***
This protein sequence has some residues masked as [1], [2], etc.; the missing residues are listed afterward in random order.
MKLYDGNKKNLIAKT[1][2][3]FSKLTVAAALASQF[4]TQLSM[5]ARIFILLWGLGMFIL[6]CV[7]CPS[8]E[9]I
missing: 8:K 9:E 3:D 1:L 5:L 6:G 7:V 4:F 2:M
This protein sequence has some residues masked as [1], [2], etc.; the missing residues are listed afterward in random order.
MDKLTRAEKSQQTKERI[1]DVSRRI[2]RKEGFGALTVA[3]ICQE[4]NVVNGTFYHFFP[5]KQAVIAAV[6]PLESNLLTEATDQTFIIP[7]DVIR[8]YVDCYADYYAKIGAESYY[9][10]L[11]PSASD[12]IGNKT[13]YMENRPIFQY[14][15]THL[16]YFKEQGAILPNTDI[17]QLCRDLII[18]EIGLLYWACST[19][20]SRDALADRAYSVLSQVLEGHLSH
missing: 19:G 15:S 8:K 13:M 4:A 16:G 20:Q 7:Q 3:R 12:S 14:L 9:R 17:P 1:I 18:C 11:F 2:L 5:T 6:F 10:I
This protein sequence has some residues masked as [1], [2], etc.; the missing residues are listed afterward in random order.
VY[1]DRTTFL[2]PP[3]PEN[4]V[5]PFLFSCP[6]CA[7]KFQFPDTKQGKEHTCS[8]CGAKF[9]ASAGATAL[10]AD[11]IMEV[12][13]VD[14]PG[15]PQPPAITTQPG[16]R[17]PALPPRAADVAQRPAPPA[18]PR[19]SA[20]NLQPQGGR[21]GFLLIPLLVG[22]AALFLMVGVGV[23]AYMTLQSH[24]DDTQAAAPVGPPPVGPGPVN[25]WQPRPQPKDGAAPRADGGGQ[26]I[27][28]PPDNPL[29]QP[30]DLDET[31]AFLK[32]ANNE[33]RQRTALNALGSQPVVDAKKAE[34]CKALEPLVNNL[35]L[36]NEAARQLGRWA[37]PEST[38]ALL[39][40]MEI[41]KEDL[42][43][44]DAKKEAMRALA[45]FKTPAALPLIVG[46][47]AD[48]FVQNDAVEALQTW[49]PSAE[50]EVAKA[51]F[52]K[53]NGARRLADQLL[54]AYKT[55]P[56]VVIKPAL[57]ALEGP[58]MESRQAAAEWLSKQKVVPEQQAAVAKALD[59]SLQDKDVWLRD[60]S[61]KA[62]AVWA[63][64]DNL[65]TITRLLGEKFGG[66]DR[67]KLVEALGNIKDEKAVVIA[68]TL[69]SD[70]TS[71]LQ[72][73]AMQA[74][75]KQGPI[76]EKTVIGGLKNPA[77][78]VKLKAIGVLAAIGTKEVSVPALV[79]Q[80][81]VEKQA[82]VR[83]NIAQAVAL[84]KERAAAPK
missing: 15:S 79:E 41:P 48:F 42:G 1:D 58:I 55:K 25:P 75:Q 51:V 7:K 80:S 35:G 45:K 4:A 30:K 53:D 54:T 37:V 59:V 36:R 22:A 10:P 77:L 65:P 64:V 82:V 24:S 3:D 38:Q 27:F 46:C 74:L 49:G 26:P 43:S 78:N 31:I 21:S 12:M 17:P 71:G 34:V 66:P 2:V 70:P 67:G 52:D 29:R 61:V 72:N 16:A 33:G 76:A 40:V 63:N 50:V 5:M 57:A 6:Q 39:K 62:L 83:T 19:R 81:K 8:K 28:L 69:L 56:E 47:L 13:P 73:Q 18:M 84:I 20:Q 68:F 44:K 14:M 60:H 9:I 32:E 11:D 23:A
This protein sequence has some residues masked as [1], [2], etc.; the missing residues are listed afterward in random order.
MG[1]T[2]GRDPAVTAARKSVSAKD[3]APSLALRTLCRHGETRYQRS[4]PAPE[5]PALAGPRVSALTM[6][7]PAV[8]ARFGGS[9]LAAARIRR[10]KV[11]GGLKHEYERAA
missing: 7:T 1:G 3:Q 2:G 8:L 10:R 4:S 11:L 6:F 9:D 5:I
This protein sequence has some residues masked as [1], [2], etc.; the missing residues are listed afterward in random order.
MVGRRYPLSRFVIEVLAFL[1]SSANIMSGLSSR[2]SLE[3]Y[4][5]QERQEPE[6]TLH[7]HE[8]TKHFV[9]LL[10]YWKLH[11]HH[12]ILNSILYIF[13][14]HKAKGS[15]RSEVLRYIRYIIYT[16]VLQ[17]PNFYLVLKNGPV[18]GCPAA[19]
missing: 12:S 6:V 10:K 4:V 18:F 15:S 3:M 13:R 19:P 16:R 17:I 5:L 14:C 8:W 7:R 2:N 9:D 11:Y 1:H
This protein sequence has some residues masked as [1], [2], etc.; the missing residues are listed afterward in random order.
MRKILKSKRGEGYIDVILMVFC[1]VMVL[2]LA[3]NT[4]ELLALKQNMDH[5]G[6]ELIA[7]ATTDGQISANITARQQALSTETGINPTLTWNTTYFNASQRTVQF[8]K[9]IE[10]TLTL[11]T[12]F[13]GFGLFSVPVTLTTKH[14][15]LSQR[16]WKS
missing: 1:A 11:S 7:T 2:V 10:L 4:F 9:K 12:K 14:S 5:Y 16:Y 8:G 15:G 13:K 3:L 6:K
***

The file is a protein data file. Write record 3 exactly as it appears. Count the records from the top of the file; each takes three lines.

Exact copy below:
This protein sequence has some residues masked as [1], [2], etc.; the missing residues are listed afterward in random order.
VY[1]DRTTFL[2]PP[3]PEN[4]V[5]PFLFSCP[6]CA[7]KFQFPDTKQGKEHTCS[8]CGAKF[9]ASAGATAL[10]AD[11]IMEV[12][13]VD[14]PG[15]PQPPAITTQPG[16]R[17]PALPPRAADVAQRPAPPA[18]PR[19]SA[20]NLQPQGGR[21]GFLLIPLLVG[22]AALFLMVGVGV[23]AYMTLQSH[24]DDTQAAAPVGPPPVGPGPVN[25]WQPRPQPKDGAAPRADGGGQ[26]I[27][28]PPDNPL[29]QP[30]DLDET[31]AFLK[32]ANNE[33]RQRTALNALGSQPVVDAKKAE[34]CKALEPLVNNL[35]L[36]NEAARQLGRWA[37]PEST[38]ALL[39][40]MEI[41]KEDL[42][43][44]DAKKEAMRALA[45]FKTPAALPLIVG[46][47]AD[48]FVQNDAVEALQTW[49]PSAE[50]EVAKA[51]F[52]K[53]NGARRLADQLL[54]AYKT[55]P[56]VVIKPAL[57]ALEGP[58]MESRQAAAEWLSKQKVVPEQQAAVAKALD[59]SLQDKDVWLRD[60]S[61]KA[62]AVWA[63][64]DNL[65]TITRLLGEKFGG[66]DR[67]KLVEALGNIKDEKAVVIA[68]TL[69]SD[70]TS[71]LQ[72][73]AMQA[74][75]KQGPI[76]EKTVIGGLKNPA[77][78]VKLKAIGVLAAIGTKEVSVPALV[79]Q[80][81]VEKQA[82]VR[83]NIAQAVAL[84]KERAAAPK
missing: 15:S 79:E 41:P 48:F 42:G 1:D 58:I 55:K 25:P 75:Q 51:V 7:K 80:S 35:G 45:K 4:A 30:K 53:D 54:T 37:V 59:V 36:R 22:A 10:P 77:L 65:P 64:V 82:V 24:S 3:D 38:Q 27:F 46:C 74:L 49:G 26:P 43:S 78:N 31:I 21:S 12:M 17:P 71:G 34:V 66:P 2:V 70:P 67:G 52:D 29:R 61:V 72:N 16:A 33:G 76:A 40:V 63:N 50:V 5:M 57:A 6:Q 39:K 62:L 83:T 19:R 81:K 8:K 28:L 69:L 56:E 47:L 13:P 73:Q 18:M 84:I 20:Q 68:F 44:K 14:M 60:H 9:I 32:E 11:D 23:A